Paraffin Wax for Candle Making

Paraffin Wax for Candle Making

Paraffin wax has no smell and no taste and is generally pale yellow to white and opaque. The liquid form is mineral oil. Both wax and oil are a petroleum-based hydrocarbon. Paraffin wax is one of the easier waxes to use to make candles. The wax does not stick to the mold and is easy to sculpt. Wax is melted in a double boiler. Melting points are anywhere from 104 to 160 degrees F. Jar candles are made from wax with the melting point of about 140 degrees because the wax is still hot and will not hold up well by itself. Molded candles need a melting point of about 145 to 150 degrees.


Types of Paraffin and Additives

Paraffin wax comes in sheets, blocks, bars and pellets. Candle making paraffin is often mixed with stearin to make the candles burn slower and give a gloss to the surface of the candle. Color is often added to paraffin and is either powder or encapsulated by wax and is melted along with the paraffin. Scent is often added to paraffin to make candles smell good.

  The Melting Point The melting point is the primary determinant of the type of candle you can make with it.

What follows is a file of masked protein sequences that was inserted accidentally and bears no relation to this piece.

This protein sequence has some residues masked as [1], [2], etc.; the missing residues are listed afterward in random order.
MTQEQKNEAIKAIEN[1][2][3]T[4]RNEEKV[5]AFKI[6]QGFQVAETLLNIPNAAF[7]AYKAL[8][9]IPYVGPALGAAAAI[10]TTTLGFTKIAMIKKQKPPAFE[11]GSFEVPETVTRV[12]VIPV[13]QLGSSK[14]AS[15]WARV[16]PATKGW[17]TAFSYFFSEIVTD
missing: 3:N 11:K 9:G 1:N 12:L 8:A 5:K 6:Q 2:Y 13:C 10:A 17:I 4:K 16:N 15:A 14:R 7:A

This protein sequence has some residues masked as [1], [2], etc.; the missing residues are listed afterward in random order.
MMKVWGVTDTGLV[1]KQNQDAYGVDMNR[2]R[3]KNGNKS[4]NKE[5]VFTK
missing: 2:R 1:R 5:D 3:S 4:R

• Low melt point paraffin (less than 130F) is used for container candles in jars, cups or glasses
  • Medium melt point paraffin (130F-150F) is used for candles that need to stand on their own - votives, pillars, and other molded candles
  • High melt point wax (greater than 150F) is used for more special applications like hurricane candle shells,overdipping, and other special candle making applications

Pros of Using Paraffin

  • Paraffin wax is cheaper than other waxes, especially beeswax.
  • It is readily available at all craft stores.
  • It is easy to use even for the beginner candle maker.

Cons of Using Paraffin

  • Paraffin has no scent or color so it has to be added if desired.
  • It burns a little faster than beeswax and the candles made will not last long unless a retardant is added to the paraffin.
  • Paraffin has a flashpoint. If the temperatures go too high the wax could catch on fire.
  • There is some evidence that vapors released when making paraffin from the crude oil can cause cancer.

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